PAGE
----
AUTHORS’ NOTE: Adam Clymer, political director of the National Annenberg Election Survey, and Dan Romer, PhD, associate director of the Annenberg Public Policy Center, also contributed to this article.
Elections: Party Identification in the 2004 Election
Article first published online: 5 AUG 2005
Presidential Studies Quarterly
Volume 35, Issue 3, pages 576–589, September 2005
How to Cite
WINNEG, K. and JAMIESON, K. H. (2005), Elections: Party Identification in the 2004 Election. Presidential Studies Quarterly, 35: 576–589. doi: 10.1111/j.1741-5705.2005.00265.x
- Issue published online: 5 AUG 2005
- Article first published online: 5 AUG 2005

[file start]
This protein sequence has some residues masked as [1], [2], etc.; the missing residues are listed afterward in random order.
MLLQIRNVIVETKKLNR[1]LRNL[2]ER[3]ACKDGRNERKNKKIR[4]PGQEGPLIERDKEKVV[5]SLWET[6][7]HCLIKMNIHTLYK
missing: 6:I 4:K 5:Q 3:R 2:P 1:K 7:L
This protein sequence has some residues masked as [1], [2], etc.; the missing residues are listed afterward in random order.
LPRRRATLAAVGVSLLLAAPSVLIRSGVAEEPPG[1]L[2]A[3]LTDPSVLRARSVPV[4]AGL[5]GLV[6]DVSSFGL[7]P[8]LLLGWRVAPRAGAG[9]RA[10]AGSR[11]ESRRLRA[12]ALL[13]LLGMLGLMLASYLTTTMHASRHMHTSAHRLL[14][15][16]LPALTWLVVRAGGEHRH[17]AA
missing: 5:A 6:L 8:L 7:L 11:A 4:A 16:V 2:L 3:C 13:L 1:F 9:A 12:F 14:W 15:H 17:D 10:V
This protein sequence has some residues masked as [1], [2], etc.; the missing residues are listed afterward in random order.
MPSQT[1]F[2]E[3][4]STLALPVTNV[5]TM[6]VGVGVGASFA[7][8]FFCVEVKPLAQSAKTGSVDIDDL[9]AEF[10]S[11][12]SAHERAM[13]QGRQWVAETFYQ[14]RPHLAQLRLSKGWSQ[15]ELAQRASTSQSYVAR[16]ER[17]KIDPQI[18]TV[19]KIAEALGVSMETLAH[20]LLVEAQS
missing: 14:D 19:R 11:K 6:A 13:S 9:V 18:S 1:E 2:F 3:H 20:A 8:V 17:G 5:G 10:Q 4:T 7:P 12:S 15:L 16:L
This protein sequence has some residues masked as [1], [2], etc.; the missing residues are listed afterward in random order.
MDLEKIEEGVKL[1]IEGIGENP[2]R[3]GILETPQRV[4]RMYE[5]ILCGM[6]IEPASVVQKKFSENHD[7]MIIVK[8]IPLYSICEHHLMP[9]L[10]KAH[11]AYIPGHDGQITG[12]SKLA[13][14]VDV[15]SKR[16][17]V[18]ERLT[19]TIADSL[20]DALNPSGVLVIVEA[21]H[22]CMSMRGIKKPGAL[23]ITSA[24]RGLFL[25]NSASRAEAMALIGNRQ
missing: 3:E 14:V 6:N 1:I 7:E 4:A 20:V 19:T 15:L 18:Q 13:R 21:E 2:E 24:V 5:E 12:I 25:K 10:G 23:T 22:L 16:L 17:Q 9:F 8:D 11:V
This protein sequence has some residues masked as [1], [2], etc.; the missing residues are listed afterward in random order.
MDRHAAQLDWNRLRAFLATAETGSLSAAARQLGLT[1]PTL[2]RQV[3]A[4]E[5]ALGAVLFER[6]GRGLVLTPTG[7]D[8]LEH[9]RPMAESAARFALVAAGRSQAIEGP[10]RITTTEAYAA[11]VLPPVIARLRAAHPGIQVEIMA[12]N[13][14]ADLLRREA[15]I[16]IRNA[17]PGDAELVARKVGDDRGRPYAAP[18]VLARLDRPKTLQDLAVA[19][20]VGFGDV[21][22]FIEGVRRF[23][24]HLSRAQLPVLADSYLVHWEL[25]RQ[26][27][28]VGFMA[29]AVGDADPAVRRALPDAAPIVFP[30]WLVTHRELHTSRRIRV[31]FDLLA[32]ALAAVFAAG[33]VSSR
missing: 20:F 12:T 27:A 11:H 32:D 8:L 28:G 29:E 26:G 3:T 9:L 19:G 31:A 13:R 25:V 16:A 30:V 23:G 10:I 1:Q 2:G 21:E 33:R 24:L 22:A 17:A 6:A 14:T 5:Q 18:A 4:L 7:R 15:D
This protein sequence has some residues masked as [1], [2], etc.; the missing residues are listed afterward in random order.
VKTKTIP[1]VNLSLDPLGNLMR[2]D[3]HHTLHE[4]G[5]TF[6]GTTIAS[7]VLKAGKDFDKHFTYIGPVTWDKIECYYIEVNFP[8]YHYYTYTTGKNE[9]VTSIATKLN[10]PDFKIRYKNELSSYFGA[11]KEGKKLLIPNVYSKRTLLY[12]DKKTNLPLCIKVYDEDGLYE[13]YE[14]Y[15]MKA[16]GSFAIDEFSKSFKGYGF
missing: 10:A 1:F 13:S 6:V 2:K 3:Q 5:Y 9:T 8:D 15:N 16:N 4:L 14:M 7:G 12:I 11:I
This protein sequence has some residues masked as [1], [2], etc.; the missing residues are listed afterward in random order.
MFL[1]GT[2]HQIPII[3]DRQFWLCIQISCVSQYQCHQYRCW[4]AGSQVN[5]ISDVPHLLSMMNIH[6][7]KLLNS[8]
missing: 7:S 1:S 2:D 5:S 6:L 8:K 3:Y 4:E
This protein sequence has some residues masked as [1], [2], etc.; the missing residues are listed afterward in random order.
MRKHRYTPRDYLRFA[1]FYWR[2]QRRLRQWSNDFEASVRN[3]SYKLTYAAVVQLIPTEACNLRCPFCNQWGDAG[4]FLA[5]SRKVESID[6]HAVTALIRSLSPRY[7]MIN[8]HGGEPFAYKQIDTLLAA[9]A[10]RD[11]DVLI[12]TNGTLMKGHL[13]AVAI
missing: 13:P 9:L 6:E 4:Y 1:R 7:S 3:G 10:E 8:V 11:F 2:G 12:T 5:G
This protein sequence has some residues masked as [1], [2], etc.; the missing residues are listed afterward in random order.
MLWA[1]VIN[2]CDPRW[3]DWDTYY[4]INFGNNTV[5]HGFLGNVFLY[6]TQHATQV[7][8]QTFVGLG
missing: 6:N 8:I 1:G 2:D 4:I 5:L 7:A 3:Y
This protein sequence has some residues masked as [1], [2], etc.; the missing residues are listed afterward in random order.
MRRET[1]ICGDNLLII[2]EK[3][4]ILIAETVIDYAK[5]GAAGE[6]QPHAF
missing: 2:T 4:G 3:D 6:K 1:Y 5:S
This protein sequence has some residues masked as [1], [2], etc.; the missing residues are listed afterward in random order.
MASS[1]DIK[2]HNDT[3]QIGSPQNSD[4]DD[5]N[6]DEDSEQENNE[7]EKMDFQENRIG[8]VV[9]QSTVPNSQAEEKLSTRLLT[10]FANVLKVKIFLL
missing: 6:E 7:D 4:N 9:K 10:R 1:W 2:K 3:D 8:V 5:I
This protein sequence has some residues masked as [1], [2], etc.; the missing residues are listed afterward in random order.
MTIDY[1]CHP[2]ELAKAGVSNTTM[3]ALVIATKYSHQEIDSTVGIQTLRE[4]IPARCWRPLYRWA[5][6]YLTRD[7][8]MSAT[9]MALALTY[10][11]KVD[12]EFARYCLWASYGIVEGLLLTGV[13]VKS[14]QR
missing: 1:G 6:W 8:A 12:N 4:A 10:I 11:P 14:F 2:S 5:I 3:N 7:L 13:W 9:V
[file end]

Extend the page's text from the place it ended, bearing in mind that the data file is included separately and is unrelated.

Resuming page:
Data from the National Annenberg Election Survey (NAES) show that during the 2004 presidential election campaign, party affiliation was not entirely stable. The gap between Democrats and Republicans narrowed, continuing a pattern evident in the 2000 NAES. However, the Democrats retained their edge in party identification. Demographically, Republican party identification grew most among white evangelical Protestants. Slight gains were made among men and women. An analysis of party breakdown by state shows Republicans made significant gains in southern states but also grew in Maine and Oregon. The Democratic party made gains in a handful of states around the country.